), gills with proliferative lesions were collected for histopathology, conventional transmission and immunoelectron microscopy, in situ hybridization, and DNA extraction during epitheliocystis outbreaks in Ireland and Norway in 1999 and 2000, respectively, and compared by ultrastructure and immunoreactivity to nonproliferative gills from Ireland archived in 1995. Genomic DNA from proliferative gills was used to amplify 16S ribosomal DNA (rDNA) for molecular phylogenetic analyses. Epitheliocystis inclusions from proliferative gills possessed variably elongate reticulate bodies, examples of binary fission, and vacuolated and nonvacuolated intermediate bodies, whereas inclusions in nonproliferative gills had typical chlamydial developmental stages plus distinctive head-and-tail cells. Immunogold processing using anti-chlamydial lipopolysaccharide antibody labeled reticulate bodies from proliferative and nonproliferative gills. 16S rDNA amplified directly from Irish (1999) and Norwegian (2000) gill samples demonstrated 99% nucleotide identity, and riboprobes transcribed from cloned near-full-length 16S rDNA amplicons from Norwegian gills hybridized with inclusions in proliferative lesions from Irish (1999) and Norwegian (2000) sections. A 1,487-bp consensus 16S rRNA gene sequence representing the chlamydia-like bacterium (CLB) from proliferative gills had the highest percent nucleotide identity with endosymbionts of
). Molecular phylogenetic relationships inferred from 16S rRNA gene sequences using distance and parsimony indicated that the CLB from proliferative gills branched with members of the order
Piscichlamydia salmonis” is proposed for the CLB associated with epitheliocystis from proliferative gills of Atlantic salmon, which exhibits developmental stages different from those identified in nonproliferative gills.
Glomeribacter gigasporarum” is an endocellular β-proteobacterium present in the arbuscular mycorrhizal (AM) fungus
. We established a protocol to isolate “
. Glomeribacter gigasporarum” from its host which allowed us to carry out morphological, physiological, and genomic investigations on purified bacteria. They are rod shaped, with a cell wall typical of gram-negative bacteria and a cytoplasm rich in ribosomes, and they present no flagella or pili. Isolated bacteria could not be grown in any of the 19 culture media tested, but they could be kept alive for up to 4 weeks. PCR-based investigations of purified DNA from isolated bacteria did not confirm the presence of all genes previously assigned to “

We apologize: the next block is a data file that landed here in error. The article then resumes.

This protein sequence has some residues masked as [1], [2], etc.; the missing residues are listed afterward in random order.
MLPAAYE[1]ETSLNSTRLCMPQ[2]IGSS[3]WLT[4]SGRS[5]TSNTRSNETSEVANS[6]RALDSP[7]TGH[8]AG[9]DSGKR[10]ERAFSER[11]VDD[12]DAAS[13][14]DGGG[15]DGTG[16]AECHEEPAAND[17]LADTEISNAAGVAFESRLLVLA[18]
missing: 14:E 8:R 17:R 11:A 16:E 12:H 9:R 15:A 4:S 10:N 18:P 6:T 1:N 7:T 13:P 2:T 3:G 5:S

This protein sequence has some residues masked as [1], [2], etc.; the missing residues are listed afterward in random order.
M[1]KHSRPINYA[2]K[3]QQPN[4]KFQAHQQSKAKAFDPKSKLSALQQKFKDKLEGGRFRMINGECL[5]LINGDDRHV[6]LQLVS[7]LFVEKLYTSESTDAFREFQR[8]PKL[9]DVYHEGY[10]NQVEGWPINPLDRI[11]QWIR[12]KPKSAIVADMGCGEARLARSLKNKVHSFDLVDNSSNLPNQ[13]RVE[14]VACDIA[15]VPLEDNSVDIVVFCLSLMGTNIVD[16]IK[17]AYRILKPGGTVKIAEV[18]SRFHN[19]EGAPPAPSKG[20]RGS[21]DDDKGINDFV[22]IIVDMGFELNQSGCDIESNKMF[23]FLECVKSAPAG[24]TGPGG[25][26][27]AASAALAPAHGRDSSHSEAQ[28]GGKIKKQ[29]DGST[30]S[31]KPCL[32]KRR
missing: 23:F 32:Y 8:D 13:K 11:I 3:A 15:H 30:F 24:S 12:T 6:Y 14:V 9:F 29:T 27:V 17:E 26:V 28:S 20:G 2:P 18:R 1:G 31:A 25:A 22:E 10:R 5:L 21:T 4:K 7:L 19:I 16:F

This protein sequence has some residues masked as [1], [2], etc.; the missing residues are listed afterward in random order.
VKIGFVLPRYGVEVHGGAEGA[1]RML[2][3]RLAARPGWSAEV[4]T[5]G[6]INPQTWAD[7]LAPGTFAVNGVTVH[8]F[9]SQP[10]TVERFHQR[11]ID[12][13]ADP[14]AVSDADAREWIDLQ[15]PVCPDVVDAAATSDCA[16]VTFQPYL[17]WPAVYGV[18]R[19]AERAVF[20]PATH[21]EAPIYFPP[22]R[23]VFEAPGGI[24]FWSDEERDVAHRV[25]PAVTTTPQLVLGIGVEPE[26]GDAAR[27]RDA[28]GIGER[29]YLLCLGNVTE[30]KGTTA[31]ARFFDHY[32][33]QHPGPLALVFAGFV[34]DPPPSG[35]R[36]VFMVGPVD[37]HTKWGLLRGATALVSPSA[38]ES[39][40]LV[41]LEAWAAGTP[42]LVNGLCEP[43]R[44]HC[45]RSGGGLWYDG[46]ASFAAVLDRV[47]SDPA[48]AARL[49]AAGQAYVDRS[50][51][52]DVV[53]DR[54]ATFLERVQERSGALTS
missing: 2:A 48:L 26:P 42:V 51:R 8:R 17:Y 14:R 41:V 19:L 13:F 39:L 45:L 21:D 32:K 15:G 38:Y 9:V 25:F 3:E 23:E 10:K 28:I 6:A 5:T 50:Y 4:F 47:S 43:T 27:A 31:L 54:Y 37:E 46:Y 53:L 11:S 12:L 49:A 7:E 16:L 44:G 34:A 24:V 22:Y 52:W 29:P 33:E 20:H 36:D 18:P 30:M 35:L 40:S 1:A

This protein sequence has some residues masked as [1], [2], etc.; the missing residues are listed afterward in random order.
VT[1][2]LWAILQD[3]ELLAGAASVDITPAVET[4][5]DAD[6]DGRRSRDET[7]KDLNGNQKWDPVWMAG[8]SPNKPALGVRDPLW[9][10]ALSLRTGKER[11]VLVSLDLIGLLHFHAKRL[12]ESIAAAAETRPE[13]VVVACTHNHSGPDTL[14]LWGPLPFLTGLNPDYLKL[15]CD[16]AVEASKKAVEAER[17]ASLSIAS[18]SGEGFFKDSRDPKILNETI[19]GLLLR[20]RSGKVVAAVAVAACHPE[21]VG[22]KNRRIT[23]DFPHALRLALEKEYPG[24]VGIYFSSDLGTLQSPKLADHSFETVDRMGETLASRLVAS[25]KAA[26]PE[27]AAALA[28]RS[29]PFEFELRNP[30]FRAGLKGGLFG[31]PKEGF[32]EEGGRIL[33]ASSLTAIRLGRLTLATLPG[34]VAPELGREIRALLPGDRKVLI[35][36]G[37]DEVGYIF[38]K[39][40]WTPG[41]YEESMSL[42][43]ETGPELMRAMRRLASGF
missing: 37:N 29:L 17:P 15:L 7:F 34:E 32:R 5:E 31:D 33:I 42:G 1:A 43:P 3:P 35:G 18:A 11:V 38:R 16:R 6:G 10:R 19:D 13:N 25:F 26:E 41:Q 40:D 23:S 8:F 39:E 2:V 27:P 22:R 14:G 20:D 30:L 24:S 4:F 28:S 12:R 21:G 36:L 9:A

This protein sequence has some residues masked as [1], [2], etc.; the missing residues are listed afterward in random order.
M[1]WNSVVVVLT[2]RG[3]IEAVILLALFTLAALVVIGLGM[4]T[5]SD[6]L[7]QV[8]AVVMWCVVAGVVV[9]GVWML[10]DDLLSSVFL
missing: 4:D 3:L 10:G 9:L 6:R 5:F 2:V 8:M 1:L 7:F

. Glomeribacter gigasporarum.” In particular, the presence of
genes could not be detected. Pulsed-field gel electrophoresis analyses allowed us to estimate the genome size of “
. Glomeribacter gigasporarum” to approximately 1.4 Mb with a ca. 750-kb chromosome and a 600- to 650-kb plasmid. This is the smallest genome known for a β-proteobacterium. Such small genome sizes are typically found in endocellular bacteria living permanently in their host. Altogether, our data suggest that “
. Glomeribacter gigasporarum” is an ancient obligate endocellular bacterium of the AM fungus
Uncultivated bacteria that densely colonize the midgut glands (hepatopancreas) of the terrestrial isopod
(Crustacea: Isopoda) were identified by cloning and sequencing of their 16S rRNA genes. Phylogenetic analysis revealed that these symbionts represent a novel lineage of the
and are only distantly related (<82% sequence identity) to members of the
. Fluorescence in situ hybridization with a specific oligonucleotide probe confirmed that the amplified 16S rRNA gene sequences indeed originated from a homogeneous population of symbionts intimately associated with the epithelial surface of the hepatopancreas. The same probe also detected morphotypically identical symbionts in other crinochete isopods. Scanning and transmission electron microscopy revealed uniform spherical bacterial cells without a cell wall, sometimes interacting with the microvilli of the brush border by means of stalk-like cytoplasmic appendages, which also appeared to be involved in cell division through budding. Based on the isolated phylogenetic position and unique cytological properties, the provisional name “
Hepatoplasma crinochetorum” is proposed for this new taxon of
colonizing the hepatopancreas of
A novel bacterium that infects laboratory rats was isolated from wild Rattus norvegicus rats in Japan. Transmission electron microscopy of the spleen tissue revealed small cocci surrounded by an inner membrane and a thin, rippled outer membrane in a membrane-bound inclusion within the cytoplasm of endothelial cells. Phylogenetic analysis of the 16S rRNA gene sequence of the bacterium found in R. norvegicus rats and Ixodes ovatus ticks in Japan revealed that the organism represents a novel clade in the family Anaplasmataceae, which includes the Schotti variant found in Ixodes ricinus ticks in the Netherlands and the Ehrlichia-like Rattus strain found in R. norvegicus rats from China. The novel clade was confirmed by phylogenetic analysis of groESL sequences found in R. norvegicus rats and Ixodes ovatus ticks in Japan. No serological cross-reactivity was detected between this bacterium and members of the genera Anaplasma, Ehrlichia or Neorickettsia in the family Anaplasmataceae. It is proposed that this new cluster of bacteria should be designated ‘Candidatus Neoehrlichia mikurensis’.